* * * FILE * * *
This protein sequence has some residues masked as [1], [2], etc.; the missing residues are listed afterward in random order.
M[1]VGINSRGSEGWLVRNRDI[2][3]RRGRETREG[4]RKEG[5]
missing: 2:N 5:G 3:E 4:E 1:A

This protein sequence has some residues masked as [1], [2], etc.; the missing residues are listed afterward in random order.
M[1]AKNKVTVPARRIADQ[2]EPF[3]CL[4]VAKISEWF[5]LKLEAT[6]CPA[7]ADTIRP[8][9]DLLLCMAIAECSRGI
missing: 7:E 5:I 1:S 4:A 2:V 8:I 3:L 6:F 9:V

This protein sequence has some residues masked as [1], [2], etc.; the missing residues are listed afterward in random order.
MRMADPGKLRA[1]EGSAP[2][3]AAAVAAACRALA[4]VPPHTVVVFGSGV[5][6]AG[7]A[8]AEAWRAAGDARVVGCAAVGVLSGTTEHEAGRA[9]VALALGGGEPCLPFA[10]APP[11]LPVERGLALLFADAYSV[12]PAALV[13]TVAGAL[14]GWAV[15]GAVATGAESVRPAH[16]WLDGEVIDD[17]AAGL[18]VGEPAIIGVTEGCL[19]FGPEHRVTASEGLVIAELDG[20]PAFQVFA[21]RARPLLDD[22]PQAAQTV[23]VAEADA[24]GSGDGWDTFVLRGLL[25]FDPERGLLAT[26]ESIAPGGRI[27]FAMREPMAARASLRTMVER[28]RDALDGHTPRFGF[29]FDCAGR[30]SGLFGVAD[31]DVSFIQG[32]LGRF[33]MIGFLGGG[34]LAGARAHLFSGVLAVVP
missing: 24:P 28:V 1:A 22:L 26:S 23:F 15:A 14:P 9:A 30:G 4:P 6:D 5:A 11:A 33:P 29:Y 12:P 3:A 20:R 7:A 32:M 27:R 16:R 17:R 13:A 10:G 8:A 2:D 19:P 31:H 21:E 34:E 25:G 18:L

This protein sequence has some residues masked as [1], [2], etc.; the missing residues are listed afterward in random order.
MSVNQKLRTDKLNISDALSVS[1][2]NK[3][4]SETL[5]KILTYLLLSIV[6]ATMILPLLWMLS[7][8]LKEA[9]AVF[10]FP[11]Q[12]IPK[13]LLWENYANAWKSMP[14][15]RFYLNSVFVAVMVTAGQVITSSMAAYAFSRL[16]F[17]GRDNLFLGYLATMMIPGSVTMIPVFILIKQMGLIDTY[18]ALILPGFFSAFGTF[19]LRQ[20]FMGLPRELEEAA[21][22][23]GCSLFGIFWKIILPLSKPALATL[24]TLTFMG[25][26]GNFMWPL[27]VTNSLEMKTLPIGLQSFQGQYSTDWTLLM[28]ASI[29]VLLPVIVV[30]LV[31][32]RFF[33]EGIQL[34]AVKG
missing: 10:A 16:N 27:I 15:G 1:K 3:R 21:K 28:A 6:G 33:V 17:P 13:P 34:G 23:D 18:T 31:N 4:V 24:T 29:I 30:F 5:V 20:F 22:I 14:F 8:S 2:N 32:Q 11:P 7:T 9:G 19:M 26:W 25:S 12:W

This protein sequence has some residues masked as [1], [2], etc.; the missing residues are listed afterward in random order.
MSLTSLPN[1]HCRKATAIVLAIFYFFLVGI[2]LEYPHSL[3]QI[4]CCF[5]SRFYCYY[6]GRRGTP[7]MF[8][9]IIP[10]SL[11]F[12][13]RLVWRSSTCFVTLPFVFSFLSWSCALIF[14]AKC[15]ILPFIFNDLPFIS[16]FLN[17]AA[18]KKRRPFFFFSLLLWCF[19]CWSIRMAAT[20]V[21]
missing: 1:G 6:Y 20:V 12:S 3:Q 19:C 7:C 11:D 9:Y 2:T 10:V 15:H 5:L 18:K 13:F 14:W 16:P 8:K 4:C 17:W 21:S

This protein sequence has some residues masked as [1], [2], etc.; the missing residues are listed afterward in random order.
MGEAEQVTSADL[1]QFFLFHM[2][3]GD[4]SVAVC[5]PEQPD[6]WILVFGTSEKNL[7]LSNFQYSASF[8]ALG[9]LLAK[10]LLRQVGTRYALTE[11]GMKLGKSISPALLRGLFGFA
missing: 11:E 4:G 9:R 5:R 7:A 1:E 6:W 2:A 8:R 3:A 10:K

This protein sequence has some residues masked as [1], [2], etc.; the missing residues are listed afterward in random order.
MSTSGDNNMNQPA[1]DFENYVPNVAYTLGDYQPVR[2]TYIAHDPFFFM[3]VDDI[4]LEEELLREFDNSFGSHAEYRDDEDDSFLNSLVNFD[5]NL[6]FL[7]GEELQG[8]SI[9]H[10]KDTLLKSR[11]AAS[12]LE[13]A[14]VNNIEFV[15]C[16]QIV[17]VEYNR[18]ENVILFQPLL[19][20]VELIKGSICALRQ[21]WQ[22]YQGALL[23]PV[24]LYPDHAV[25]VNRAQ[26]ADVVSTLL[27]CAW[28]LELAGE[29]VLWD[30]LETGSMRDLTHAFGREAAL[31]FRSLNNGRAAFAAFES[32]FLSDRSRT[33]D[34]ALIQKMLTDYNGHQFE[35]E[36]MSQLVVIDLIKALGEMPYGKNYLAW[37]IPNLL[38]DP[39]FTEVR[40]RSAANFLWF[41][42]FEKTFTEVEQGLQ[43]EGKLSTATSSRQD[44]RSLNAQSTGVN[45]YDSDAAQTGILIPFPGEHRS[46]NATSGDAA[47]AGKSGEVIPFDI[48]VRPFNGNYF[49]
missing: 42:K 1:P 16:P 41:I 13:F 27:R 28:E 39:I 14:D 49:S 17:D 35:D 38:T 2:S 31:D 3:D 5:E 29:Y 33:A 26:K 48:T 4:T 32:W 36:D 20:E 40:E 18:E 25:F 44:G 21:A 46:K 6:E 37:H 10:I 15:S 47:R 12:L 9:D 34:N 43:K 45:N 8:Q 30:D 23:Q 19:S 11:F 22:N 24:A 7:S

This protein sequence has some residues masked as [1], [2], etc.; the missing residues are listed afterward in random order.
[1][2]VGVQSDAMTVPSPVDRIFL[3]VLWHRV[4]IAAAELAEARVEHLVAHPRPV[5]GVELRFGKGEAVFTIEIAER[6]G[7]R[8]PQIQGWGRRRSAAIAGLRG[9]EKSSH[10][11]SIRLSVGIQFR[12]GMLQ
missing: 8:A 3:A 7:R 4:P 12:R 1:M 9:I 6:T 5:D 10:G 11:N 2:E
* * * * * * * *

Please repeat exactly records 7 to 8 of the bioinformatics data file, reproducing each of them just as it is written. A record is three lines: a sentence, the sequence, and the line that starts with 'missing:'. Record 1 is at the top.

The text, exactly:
This protein sequence has some residues masked as [1], [2], etc.; the missing residues are listed afterward in random order.
MSTSGDNNMNQPA[1]DFENYVPNVAYTLGDYQPVR[2]TYIAHDPFFFM[3]VDDI[4]LEEELLREFDNSFGSHAEYRDDEDDSFLNSLVNFD[5]NL[6]FL[7]GEELQG[8]SI[9]H[10]KDTLLKSR[11]AAS[12]LE[13]A[14]VNNIEFV[15]C[16]QIV[17]VEYNR[18]ENVILFQPLL[19][20]VELIKGSICALRQ[21]WQ[22]YQGALL[23]PV[24]LYPDHAV[25]VNRAQ[26]ADVVSTLL[27]CAW[28]LELAGE[29]VLWD[30]LETGSMRDLTHAFGREAAL[31]FRSLNNGRAAFAAFES[32]FLSDRSRT[33]D[34]ALIQKMLTDYNGHQFE[35]E[36]MSQLVVIDLIKALGEMPYGKNYLAW[37]IPNLL[38]DP[39]FTEVR[40]RSAANFLWF[41][42]FEKTFTEVEQGLQ[43]EGKLSTATSSRQD[44]RSLNAQSTGVN[45]YDSDAAQTGILIPFPGEHRS[46]NATSGDAA[47]AGKSGEVIPFDI[48]VRPFNGNYF[49]
missing: 42:K 1:P 16:P 41:I 13:F 27:R 28:E 39:I 14:D 49:S 17:D 35:D 38:T 2:S 31:D 3:D 5:E 29:Y 33:A 26:K 48:T 4:T 32:W 36:D 20:E 40:E 18:E 25:F 44:G 21:A 46:K 6:E 37:H 10:I 15:S 47:R 12:L 9:D 34:N 43:K 45:N 8:Q 30:D 23:Q 19:S 11:F 22:N 24:A 7:S

This protein sequence has some residues masked as [1], [2], etc.; the missing residues are listed afterward in random order.
[1][2]VGVQSDAMTVPSPVDRIFL[3]VLWHRV[4]IAAAELAEARVEHLVAHPRPV[5]GVELRFGKGEAVFTIEIAER[6]G[7]R[8]PQIQGWGRRRSAAIAGLRG[9]EKSSH[10][11]SIRLSVGIQFR[12]GMLQ
missing: 8:A 3:A 7:R 4:P 12:R 1:M 9:I 6:T 5:D 10:G 11:N 2:E